Shortness of breath is a severe COVID-19 symptom

Sun Online Desk

1st April, 2021 03:02:09 printer

Shortness of breath is a severe COVID-19 symptom

SARS-COV-2 virus causes a lot of fatal implications once it launches an attack on the body.

Shortness of breath is perhaps one of the most dangerous and feared consequences of catching COVID.

Breathing difficulties, shortness of breath, chest pain are all signs of the virus fastly spreading through the respiratory channels.

Shortness of breath often also acts as a sign of severity for COVID patients and may require critical support. For some, it can be mild and resolve on its own, at home.

Nonetheless, it can be a deeply unsettling and uncomfortable symptom to encounter.

We delve deeper into the issue:

What does shortness of breath feel like?

Shortness of breath can differ in intensity and sensation for different patients. However, what most people record is a feeling of tightness or constantly gasping for air every few seconds.

In some cases, shortness of breath can also make it difficult for a person to take full, satisfying breaths. It can also convert into a sudden, uncomfortable sensation of tightness or pain when one is trying to inhale or exhale breaths.

The most startling differentiation for shortness of breath in COVID-19 cases could be the state where you experience problems. While it is common to gasp for breath when you engage in physically strenuous activities, shortness of breath can strike you at rest if there's active inflammation caused by the virus.

Why does SARS-COV-2 cause breathing difficulties?

The manner in which you get symptoms depends a lot on the ways the virus begins to infect your vital organs. Shortness of breath, for example, is a difficult sensation one can encounter if there's inflammation and disruption in lung function.

As the COVID causing virus attacks the lung tissues and linings, it also spreads rapidly and impairs the air passageways. The immune system, a resultant of the viral attack also release cells that spread along with inflammation, making it difficult for you to breathe.

Shortness of breath could also disturb the function of the lungs in transporting vital nutrients, fluids and most importantly, oxygen supply and cause a build-up of toxins which can bring on additional complications. A shortage of oxygen flow also causes saturation and can impact blood flow too.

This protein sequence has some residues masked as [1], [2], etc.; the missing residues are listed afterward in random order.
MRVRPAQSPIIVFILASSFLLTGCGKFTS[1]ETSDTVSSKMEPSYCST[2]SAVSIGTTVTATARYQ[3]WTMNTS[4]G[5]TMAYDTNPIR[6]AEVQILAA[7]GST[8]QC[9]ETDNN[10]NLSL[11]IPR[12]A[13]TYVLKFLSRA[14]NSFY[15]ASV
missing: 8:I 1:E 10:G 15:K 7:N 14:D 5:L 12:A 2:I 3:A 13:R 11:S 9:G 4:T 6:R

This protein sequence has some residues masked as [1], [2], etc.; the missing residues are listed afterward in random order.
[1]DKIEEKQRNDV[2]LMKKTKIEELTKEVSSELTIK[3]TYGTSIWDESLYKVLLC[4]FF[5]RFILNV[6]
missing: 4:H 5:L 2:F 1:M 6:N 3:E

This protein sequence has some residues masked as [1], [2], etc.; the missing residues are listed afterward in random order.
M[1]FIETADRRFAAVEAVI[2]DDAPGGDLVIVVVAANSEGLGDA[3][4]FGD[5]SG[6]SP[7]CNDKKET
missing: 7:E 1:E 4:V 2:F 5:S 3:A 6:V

All of these factors, combining impose breathing difficulties and induce other respiratory symptoms.

Who is more susceptible to this?

Again, shortness of breath is a tell-tale sign of COVID severity and could be a quick indicator of a mild COVID case turning bad.

While it is majorly caused by the SARS-COV-2 virus infesting the lung and the chest passage, people suffering from some conditions are more vulnerable to getting this feared consequence.

High BMI levels and obesity, for one, can induce extra weight on the chest and the lungs and put more pressure on the muscles which are responsible for performing breathing functioning. In COVID, high levels of inflammation and cytokines can also pose problems.

People suffering from chronic respiratory disorders, or pulmonary infections are also doubly at risk. Some respiratory tract infections, such as pneumonia, bronchitis, COPD can cause a lot of irritation, which make the air passage go into spasms and cause breathing difficulties.

How quickly can this symptom occur?

The incubation time for the SARS-COV-2 virus is 5-14 days. While shortness of breath may not be a persisting symptom, it is believed that the symptom starts to come up 5-6 days after the onset of other symptoms.

Signs that require critical attention

Since COVID patients with breathing difficulty may not experience the problem the same way, it can be hard to put across critical signs of attention.

Do remember that not all breathing complications with COVID-19 tend to be fatal. Nonetheless, it's important to know when to seek help.

In short, a person should consider seeking help or medical attention if the following signs and symptoms are experienced:

Therapies and remedies which can help

 

People with breathing problems, with or without COVID are often put on oxygen support and require the use of intensive therapies.

 

While it's important to seek medical help as and when you spot critical signs of danger, some remedies and exercises may also help a patient breathe better and relieve problems. This can be especially helpful in milder COVID cases.

For example, doing breathing exercises, pursed-lip breathing, inhaling a deep breath, or lying on your front may relieve some of the uncomfortable sensations. Lying in a prone position, or on one side may also reduce weight induced by other organs and deal with shortness of breath.

Making use of external support machines and respirometers can also certainly help.

 (Times of India)

 


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